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Like all great art, American V entertains, enlightens and inspires.

CD Review: Johnny Cash – American V: A Hundred Highways

Johnny Cash feared that 2002’s American IV: The Man Comes Around would be his last release, so producer Rick Rubin suggested that he start writing and recording new material, which they began on the day after American IV was finished. Due to his failing health, an engineer and guitar players were always on call. Towards the end, Cash suffered a number of ailments, was confined to a wheelchair, and saw the love of his life, June Carter, pass away due to complications from heart valve surgery four months before his own death brought on by diabetes, yet his spirit and humanity live on in these songs, clearly illustrating his acceptance of the inevitable and his unending love for his wife.

Like the previous selections of the series, the tracks consist of Cash’s songs, covers of other artists, and material revisited. The difference with this set is a theme ties the work together more cohesively, a concept album of sorts as he introduces us to the man behind the legend as he does playfully on Don Gibson’s “ A Legend In My Time.” Cash was undeniably a legend, but he lets us know he is no different, suffering heartaches and loneliness as we all do.

Cash used to be the rough and tough, larger-than-life, man’s man, who were the characters in his songs. You believed he “shot a man in Reno just to watch him die”, his father gave him “the gravel in your guts and the spit in your eye”, and he stood up for everyone, wearing the black for “the ones who are held back” including “the sick and lonely old”, which this album reveals he has now become.

Opening with Larry Gatlin’s “Help Me”, he begins “Lord help me to walk another mile just one more mile” that could be a line from any 70-year-old, but it’s not his age or the condition of his body that needs relief. The next line “I’m tired of walking all alone” shows that it’s his lonely heart that is causing the suffering due to June’s absence. He’s ready for God’s tender hand to show him what comes next now that she is no loner by his side.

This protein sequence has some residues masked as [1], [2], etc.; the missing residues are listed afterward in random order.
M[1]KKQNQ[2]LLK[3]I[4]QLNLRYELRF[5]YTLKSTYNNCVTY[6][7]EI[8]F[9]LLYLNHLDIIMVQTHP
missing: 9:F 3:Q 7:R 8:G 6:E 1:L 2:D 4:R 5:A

Hank Williams’ “On The Evening Train” is a tearjerker about a family losing its mother and a man losing his wife. He doesn’t live up to his one of his wedding vows because, even though she has died, he will not part from her. “I pray to that God will give me courage/To carry on til we meet again” so they can pick up right where they left off. “Rose of My Heart” is another love song to June, expressing a sentiment he can’t tell her now, but will when they reunite.

But Cash doesn’t want you to feel sorry for him.  It’s a fate we all will share because “You can run on for a long time” but “God’s gonna cut down,” he explains in a traditional number. The song keeps that old time, spiritual feel with a rhythm kept by alternating feet stomping and hands clapping. It’s oddly inspirational even if you don’t share Cash’s beliefs because no matter your faith, or lack thereof, you can’t deny the end result.

Rod McKuen’s “Love’s Been Good To Me” tells a story about a man different from Cash, who has “hiked a hundred highways” in search of love and although he’s “never found a home,” he’s happy that “once in a while along the way/Love’s been good to me.” At the end, you can either be bitter with regret or thankful for what you had; Cash makes clear he chooses the latter.

“Like The 309” is the last song he wrote and recorded. It bookends his career with the first single he recorded, 1955’s “Hey Porter”, by dealing with one of his many passions: trains. The narrators come full circle as the young man from “Hey Porter” gets off the train to return home while the old man, weakened by asthma, is ready for them to “load my box/On the 309,” so he can return home.

“I’m Free From The Chain Gang Now,” a song he recorded previously, about a wrongfully accused, recently released prisoner is a great metaphor about being freed from the shackles that bind us to this mortal coil. Being released posthumously adds to the connotation as it does to Bruce Springsteen’s “Further On (Up The Road)” and the ghost from Gordon Lightfoot’s “If You Could Read My Mind.”

Producer Rubin does a great job and mention needs to be given to the talented musicians who laid down music to Cash’s vocal tracks that perfectly augment the songs and don’t get in the way. Previous American participants include Heartbreakers Mike Campbell and Benmont Tench, and slide guitar player Smokey Hormel. Guitarists Matt Sweeney and Johnny Polansky make their debuts.

Like all great art, American V entertains, enlightens and inspires. Cash opens up with such frankness and humility that he makes me want to become a better person. I hope I come to terms as well he did “Before I see Doctor Death” staring me in the face and that I make my wife know that she’s “the rose of my heart/…the love of my life.” I could never pay back the debt of gratitude and pleasure I owe Johnny Cash for all his music, but I had thought with his passing that the sum was frozen. I was wrong.

Fans will be happy to now Rubin has enough material that he plans to use for American VI. When asked if the mood will be as heavy, Rubin replied, “Think of V as the dark before the dawn.”

About Gordon S. Miller

Gordon S. Miller is the artist formerly known as El Bicho, the nom de plume he used when he first began reviewing movies online for The Masked Movie Snobs in 2003. Before the year was out, he became that site's publisher. Over the years, he has also contributed to a number of other sites as a writer and editor, such as FilmRadar, Film School Rejects, High Def Digest, and Blogcritics. He is the Founder and Publisher of Cinema Sentries. Some of his random thoughts can be found at

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